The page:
07 June 2020

B-Kyu cooks: Not our mother's corned beef recipe

A recipe for spiced corned beef, but not how our mother's would make it.

A 'no we are not panicking' shopping trip was fruitful when the only left over meat on the shelves were two things we love to cook - beef cheeks and corned silverside. The beef cheeks were slowly braised into a ragu and the corned beef got the following treatment.

We do love corned beef, or salted beef, or corned silverside. It makes a good stand by to have in the fridge, as it has a longer shelf (or fridge) life because it has been brined beforehand. It also makes multiple meals out of one big hunk of meat, from eating it hot with vegetables, to slabs piled on bread with mustard, to chopped and thrown in with fried rice. Filipinos make a damn fine fried corned beef silog or hash which we might also throw into our cooking repertoire.

So how to cook it?

First of all take yourself off and get a slab of ready corned beef, at least a kilo and preferably on special. Give it a rinse with cool water to wash off any residue.

Next you'll need at least two big tablespoons of seasoning. We buy a bag of this pre-made mix, filled with star anise, cassia bark, dried mandarin skins, fennel seeds, Sichuan pepper, licorice root - everything you need to flavour up beef. It's useful for making all sorts of braised beef dishes.

Pack the mix into a small teabag like soup bag, which makes it easier to fish out at the end and all the bits stay neat and don't float around in the pot.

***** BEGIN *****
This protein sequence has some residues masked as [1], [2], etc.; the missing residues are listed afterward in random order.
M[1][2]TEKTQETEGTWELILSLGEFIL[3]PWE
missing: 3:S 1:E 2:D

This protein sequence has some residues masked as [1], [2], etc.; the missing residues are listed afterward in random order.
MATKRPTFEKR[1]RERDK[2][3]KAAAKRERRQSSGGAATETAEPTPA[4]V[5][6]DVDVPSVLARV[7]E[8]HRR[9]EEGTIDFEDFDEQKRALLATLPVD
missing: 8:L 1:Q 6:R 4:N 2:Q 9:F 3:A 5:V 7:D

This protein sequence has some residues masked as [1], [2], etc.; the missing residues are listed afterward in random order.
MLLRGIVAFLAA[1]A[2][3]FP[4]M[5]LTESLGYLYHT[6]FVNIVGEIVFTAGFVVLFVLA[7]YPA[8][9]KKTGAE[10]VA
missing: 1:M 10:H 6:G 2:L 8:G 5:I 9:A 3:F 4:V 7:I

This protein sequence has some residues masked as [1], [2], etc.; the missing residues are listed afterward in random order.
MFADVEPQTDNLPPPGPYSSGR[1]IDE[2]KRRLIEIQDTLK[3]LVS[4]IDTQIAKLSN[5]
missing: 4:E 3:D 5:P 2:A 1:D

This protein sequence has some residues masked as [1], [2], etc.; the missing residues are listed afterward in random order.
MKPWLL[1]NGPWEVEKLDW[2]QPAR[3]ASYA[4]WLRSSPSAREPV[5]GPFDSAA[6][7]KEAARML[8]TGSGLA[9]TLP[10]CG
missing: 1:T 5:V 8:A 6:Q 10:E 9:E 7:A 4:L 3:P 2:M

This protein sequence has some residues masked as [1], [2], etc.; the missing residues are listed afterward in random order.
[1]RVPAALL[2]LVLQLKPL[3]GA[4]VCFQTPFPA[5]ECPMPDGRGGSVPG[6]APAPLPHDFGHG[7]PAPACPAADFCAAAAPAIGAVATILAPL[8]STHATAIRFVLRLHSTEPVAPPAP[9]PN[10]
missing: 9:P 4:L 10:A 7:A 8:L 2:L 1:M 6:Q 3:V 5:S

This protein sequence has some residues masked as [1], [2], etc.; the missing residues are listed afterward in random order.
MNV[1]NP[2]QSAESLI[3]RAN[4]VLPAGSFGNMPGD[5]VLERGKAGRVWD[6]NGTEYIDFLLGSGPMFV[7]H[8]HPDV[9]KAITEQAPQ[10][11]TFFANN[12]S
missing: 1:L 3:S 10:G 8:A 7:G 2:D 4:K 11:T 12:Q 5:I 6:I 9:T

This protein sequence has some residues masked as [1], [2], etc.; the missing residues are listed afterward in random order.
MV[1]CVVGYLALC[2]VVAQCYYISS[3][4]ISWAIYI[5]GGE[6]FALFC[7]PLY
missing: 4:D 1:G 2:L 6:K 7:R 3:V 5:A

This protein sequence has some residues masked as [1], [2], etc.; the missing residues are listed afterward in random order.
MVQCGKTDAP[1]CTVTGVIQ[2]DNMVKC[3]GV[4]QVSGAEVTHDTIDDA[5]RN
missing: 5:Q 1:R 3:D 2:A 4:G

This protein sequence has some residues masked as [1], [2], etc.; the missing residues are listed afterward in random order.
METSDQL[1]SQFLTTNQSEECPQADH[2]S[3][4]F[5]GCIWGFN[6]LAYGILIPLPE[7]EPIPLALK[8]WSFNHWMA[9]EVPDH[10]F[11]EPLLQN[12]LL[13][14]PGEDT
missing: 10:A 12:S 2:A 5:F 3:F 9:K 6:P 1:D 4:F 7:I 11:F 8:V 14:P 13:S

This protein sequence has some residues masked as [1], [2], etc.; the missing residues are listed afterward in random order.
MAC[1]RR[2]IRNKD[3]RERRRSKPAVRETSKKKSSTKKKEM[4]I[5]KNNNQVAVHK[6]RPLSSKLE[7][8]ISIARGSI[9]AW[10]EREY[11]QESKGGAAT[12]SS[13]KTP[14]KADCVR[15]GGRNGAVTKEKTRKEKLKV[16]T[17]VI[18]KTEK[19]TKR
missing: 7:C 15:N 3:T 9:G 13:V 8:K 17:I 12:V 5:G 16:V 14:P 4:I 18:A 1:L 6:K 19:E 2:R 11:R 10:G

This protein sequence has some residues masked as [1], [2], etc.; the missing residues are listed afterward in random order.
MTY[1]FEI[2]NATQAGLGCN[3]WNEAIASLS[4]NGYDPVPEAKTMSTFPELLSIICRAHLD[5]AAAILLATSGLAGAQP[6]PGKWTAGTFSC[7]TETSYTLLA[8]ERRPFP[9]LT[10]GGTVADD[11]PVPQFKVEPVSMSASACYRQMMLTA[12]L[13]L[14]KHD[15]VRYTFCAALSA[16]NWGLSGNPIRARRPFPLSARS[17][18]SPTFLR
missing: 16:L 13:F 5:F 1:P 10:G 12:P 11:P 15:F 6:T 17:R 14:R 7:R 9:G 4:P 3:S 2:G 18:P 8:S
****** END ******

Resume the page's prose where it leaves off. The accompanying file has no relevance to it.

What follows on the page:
Add 1/3 cup of Chinkiang vinegar. This helps balance out the salted beef. You can also add a lump of rock sugar if you like a bit of sugar balance.

Put all the ingredients into a large pot and add cool water to just cover the meat. Also throw in about three cloves of garlic and if you have it, a knob of ginger. We find this is an excellent way to use up those strange left over bits of ginger that you just can't be bothered to peel or the tiny cloves that are too small to peel and chop.

Free bonus side recipe! 

Have any leftover bits of spice mix? Mix with salt in a grinder or a mortar and pestle for a flavoured salt that has endless uses.

So after cooking for about an hour and a half on a low simmer, the beef should be done.  In the last 20 minutes of cooking, roll cut some carrots and toss them in, and some chopped green bok choy or sliced cabbage leaves in the last 5 mins.

Your beef is ready to eat hot, or cooled down for easier slicing. Serve with hot mustard (English, Korean or Japanese work well, you want that up the nose tingle), veg and some of the broth. There will be plenty left for sneaky slicing off and nibbling later.

1 comment:

Thanks for your comment joy - please keep your musings happy - if you want to complain about a restaurant please do it on a restaurant review site (or your own blog) - we're all about celebrating cultural diversity and the great eats that come along with it :-)

Our ethics: We pay for all our own meals and travel (though sometimes Mum shouts us).